Extraction of samples. Plant tissues were lyophilized after harvest and ground to a homogeneous powder in a Wiley mill (no. 20 mesh). Samples (0.500 g) of lyophilized whole leaf were extracted in 125 mL roundbottom flasks by steeping in 25 mL of chloroform for 30 min. The extract was filtered and the filtrate set aside. The extraction flask and filtered solids were rinsed with an additional 15 mL of fresh chloroform. The filtrate from the rinse was then combined with the original filtrate and the resulting solution was evaporated to dryness with a rotary evaporator. The dry solids were redissolved in a mixture of 20.0 mL methanol and 5.0 mL acetone using sonication to assist in dissolving of all solid material.


Chromatography conditions. HPLC was performed using a Milton Roy HPLC system (Riviera, FL, USA), consisting of a Constametric 3000 Series isocratic pump, a Rheodyne injector (Rheodyne L.P., Cotati, CA, USA), and a Spectromonitor 3100 variable wavelength UV‑VIS detector. The analogue detector output was acquired by an advanced computer interface (Dionex Corp., Sunnyvale, CA, USA), converted to a digital signal, and then processed by Al‑450 Chromatography Automation Software (Dionex). The HPLC column was a Zorbax (MACMOD Analytical, Inc., Chadds Ford, PA, USA) 300 SBC18 column (250 x 4.6 mm i.d.; 5 micrometer particle diameter; 300 A average pore size). In order to protect the integrity of the analytical column, all analyses were performed with a coupled C‑18 guard column. A mobile phase of acetonitrile:water (45:55) was used for all analyses at a flow‑rate of 1.0 mL/min, and 1 was detected by UV absorption at 208 mn.


Composite standard curve. A standard curve for 1 was produced using a solution of 0.051 mg/mL of standard dissolved in the HPLC mobile phase. By varying injection size, six different amounts of salvinorin A (0.255, 0.510, 0.765, 1.02, 1.28 and 1.53 [tg) were chromatographed: for each amount analyzed, three injections were made.


In order to validate the HPLC method, three separate determinations of the standard curve were performed. The data collected for each amount for all three curves (i.e. nine data points per amount) were averaged and replotted to yield a composite standard curve for salvinorin A.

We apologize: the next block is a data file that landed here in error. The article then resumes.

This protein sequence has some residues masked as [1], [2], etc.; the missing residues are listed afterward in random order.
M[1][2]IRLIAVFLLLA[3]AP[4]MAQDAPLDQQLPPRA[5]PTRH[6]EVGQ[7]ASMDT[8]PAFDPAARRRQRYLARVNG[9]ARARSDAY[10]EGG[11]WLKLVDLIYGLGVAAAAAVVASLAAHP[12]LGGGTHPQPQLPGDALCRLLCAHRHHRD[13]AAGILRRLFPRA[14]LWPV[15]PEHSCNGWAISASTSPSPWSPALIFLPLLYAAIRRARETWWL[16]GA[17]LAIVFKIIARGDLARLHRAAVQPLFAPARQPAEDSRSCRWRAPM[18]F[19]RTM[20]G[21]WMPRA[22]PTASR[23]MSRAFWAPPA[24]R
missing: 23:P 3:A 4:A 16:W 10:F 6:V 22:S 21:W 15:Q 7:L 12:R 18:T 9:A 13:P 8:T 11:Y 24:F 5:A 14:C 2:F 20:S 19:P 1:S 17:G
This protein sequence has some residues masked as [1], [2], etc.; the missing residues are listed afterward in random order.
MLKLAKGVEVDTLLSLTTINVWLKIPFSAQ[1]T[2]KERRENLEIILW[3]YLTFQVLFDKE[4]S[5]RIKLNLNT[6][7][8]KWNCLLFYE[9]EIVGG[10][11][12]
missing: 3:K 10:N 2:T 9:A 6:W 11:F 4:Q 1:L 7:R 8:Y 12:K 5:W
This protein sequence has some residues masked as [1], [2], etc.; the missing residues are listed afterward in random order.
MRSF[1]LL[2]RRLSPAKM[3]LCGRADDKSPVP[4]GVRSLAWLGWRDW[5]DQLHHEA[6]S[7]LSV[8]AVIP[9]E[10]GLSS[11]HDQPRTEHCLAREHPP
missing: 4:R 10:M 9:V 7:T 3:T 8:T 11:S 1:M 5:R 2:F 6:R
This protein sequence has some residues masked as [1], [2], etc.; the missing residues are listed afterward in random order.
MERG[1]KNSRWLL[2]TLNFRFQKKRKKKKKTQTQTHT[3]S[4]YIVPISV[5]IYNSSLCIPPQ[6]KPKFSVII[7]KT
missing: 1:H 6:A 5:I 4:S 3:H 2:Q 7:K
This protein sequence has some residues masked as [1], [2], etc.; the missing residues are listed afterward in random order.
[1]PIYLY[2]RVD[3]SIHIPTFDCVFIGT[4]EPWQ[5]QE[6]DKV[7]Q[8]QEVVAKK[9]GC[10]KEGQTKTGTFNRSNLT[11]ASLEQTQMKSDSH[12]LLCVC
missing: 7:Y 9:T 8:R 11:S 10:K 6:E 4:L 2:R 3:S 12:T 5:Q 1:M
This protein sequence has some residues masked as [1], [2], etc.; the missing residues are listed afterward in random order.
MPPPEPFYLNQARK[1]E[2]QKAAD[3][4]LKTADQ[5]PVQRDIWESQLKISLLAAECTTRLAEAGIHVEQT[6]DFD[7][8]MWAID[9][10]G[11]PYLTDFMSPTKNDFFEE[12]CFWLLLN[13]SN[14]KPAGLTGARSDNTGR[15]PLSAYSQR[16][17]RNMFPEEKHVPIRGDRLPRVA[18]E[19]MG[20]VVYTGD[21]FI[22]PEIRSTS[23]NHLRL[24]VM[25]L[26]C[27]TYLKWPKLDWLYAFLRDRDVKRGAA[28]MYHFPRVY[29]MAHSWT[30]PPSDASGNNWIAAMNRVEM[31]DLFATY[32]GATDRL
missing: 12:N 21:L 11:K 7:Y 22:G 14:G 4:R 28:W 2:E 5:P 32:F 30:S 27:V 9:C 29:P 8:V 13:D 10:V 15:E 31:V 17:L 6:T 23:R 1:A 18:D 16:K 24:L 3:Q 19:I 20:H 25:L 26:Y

Quantification of salvinorin A in plant tissue samples. For each sample, 20 microliter of the reconstituted methanol: acetone extract was injected into the HPLC and the area of the peak due to 1 was integrated. This peak area was used to calculate the amount of salvinorin A present in the tissue sample by applying the linear equation obtained from the composite standard curve.




Under the isocratic chromatographic conditions, authentic salvinorin A (1) eluted in approximately 8.0‑8.1 min (Fig. 1A). The analysis of the plant tissue extracts described below allowed rapid elution of polar components, baseline resolution of the analyte of interest, and a short analysis time (for examples, see Fig. 1).

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Figure 1. HPLC chromatograms of an authentic sample (0.2551Ag) of salvinorin A (A), and of representative Salvia divinorum tissue extracts obtained from "Palatable" clone (Bret Blosser) (B), from Cerro Rab6n clone (L. J. Valdés) (C), and from a seed grown plant DS03 (D. J. Siebert) (D). In each case the retention time of the peak representing salvinorin A is indicated. (For chromatographic protocol see Experimental section).



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Figure 2. The composite standard calibration for the quantification of salvinorin A by HPLC (the error bars indicate ±1 standard deviation; the linear regression equation for the calibration curve is y= 759,334x ‑44,127).




A composite standard curve for 1 was compiled from three individual determinations of the standard curve (Fig. 2). The correlation coefficients for these three standard curves were 0.9997, 0.9997 and 0.9967. The coefficient of variation among the three curves was 5.9%. The coefficients of variation for each injected amount across all three days ranged from 1.7 to 5.7%.


The peak identified as salvinorin A (1) from authentic standard solutions was observed in extracts of leaves and stem from S. divinorum. In order to examine the concentration range of 1 found in various populations of S. divinorum, 20 different samples of leaves were collected from cultivated plants in private collections as well as endemic populations of the plant in Oaxaca. Representative chromatograms for three different samples of S. divinorum are shown in Fig. 1 Estimations were based on the average of two separate injections. The determinations of the leaf content of salvinorin A showed a broad range of values ranging from 0.89 to 3.70 mg/g dry weight (Table 1). Stem material showed considerably lower values of 1 equivalent to approximately 4% of the level found in leaves.